post #33 of 46
Quote:

Originally Posted by TheRusty View Post

".....Personally I can feel a difference, but not enough to bother checking if I'm putting them on the "right" way...."

 

Ha! One thing - in order to be able to do that Rusty, you had to put your time in, a lot of time I guess, mastering basics ;-P Didn't you? As 4ster said above, once you get in the basics, you can adapt to almost anything (fore/aft, soft/stiff, rocker/camber, fat/skinny, heck even 2 different skis on left and right foot ) and still ski well demonstrating good technique. Not the other way around.

 

Good advise though about the sweet spot!

 

Cheers.

post #34 of 46
Last season I bought a pair of all mountain skis (Cham97). This acually improved my skiing technique. I thought I was damn good skier making carved short turns. The reality was quite different. I was lazy and the short radius turns was mostly my old SL skis radius 13 was skiing for me. After some days on the Chams working on the technique I tried my old "easier" skis again. What an improvement.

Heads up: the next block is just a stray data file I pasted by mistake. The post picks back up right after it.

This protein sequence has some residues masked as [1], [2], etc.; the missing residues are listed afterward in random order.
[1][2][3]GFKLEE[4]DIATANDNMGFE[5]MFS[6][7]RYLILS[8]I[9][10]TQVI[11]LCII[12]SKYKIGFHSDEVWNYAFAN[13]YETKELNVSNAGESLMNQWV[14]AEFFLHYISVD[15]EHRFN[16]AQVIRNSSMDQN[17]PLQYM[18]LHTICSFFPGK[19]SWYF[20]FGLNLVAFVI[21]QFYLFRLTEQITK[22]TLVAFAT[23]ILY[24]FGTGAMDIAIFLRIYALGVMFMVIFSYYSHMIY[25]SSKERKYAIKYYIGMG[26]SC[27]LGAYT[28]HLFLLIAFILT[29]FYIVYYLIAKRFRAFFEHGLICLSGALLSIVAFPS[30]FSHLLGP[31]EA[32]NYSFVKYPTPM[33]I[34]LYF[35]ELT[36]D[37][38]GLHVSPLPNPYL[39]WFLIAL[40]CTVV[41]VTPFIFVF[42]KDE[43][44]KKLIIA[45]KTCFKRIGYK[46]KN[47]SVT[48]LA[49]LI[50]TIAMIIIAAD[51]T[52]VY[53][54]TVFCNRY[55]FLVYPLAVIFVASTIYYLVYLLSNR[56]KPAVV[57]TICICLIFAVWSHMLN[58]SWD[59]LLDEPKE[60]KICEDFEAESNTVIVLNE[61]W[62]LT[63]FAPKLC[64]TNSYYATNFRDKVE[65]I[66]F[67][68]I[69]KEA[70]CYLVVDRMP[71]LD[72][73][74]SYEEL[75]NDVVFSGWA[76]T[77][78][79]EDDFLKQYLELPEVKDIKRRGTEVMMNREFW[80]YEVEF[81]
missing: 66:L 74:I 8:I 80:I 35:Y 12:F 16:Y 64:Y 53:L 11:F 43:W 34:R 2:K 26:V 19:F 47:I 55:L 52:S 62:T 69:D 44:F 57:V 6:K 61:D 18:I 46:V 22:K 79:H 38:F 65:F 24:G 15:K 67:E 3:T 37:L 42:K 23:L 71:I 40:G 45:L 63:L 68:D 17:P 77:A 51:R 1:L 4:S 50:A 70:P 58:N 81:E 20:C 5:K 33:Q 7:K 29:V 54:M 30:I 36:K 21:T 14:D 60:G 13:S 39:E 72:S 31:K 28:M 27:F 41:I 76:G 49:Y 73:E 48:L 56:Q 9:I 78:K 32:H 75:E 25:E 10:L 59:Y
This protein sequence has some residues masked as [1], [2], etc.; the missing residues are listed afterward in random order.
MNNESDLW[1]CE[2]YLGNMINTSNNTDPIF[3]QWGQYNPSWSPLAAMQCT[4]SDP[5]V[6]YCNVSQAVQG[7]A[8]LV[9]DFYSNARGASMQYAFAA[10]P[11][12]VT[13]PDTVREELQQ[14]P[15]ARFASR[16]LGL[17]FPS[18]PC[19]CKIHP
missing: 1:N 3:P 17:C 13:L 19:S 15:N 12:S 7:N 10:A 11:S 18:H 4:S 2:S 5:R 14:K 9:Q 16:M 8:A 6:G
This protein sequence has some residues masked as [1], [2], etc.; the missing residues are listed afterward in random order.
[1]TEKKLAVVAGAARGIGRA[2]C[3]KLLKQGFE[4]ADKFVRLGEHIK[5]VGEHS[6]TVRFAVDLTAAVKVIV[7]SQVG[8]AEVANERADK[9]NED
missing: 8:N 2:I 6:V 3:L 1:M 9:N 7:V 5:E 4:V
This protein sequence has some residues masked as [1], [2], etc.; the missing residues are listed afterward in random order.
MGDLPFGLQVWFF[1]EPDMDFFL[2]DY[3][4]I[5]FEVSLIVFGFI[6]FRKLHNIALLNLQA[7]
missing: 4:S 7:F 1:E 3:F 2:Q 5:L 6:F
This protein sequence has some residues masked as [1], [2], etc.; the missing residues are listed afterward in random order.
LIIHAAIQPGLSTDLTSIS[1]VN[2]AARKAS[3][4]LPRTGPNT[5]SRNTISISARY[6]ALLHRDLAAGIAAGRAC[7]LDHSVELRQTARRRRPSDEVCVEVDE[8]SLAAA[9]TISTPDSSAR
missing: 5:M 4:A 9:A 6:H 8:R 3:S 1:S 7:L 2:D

Im no ski coach but I would not be afraid of trying a wider ski with tip rocker.
Edited by emil - 8/8/13 at 11:38am
post #35 of 46

"Early rise" can mean anything in the world of marketing.

 

A crude application to a cambered ski would detract from that ski's performance no doubt.  But a well thought out, carefully crafted camber/rise profile keeps performance/sensitivity up while making the ski easier to live with.  

 

The Rossi Experience held base to base shows no rise at all, but squeezing the camber out the subtle rise appears.   The shop tech told me that I'd be disappointed in a demo, (I'm too large) but I will be trying them in a hundred some days anyway.

 

The new slinky low/no camber profiles definitely lose the pop and power of a good full camber ride, but (with good technique) style can morph into a slarvy smooth glide that is easier(faster).

 

Faster is not necessarily better, but easier is.

post #36 of 46

This is a fascinating topic for me. When the shape ski revolution came along, I found myself to be a traditionalist about ski shape. I held on to my long straight boards until about 2008. Maybe I was just jaded after having fallen for Spademan bindings, rear-entry boots, and strapless poles in the past, but I expected the shape ski movement to be the latest fad and soon we'd go back to the tried-and-true method of reaching up over our heads to determine proper ski length. I finally made the switch when there wasn't anything else to buy.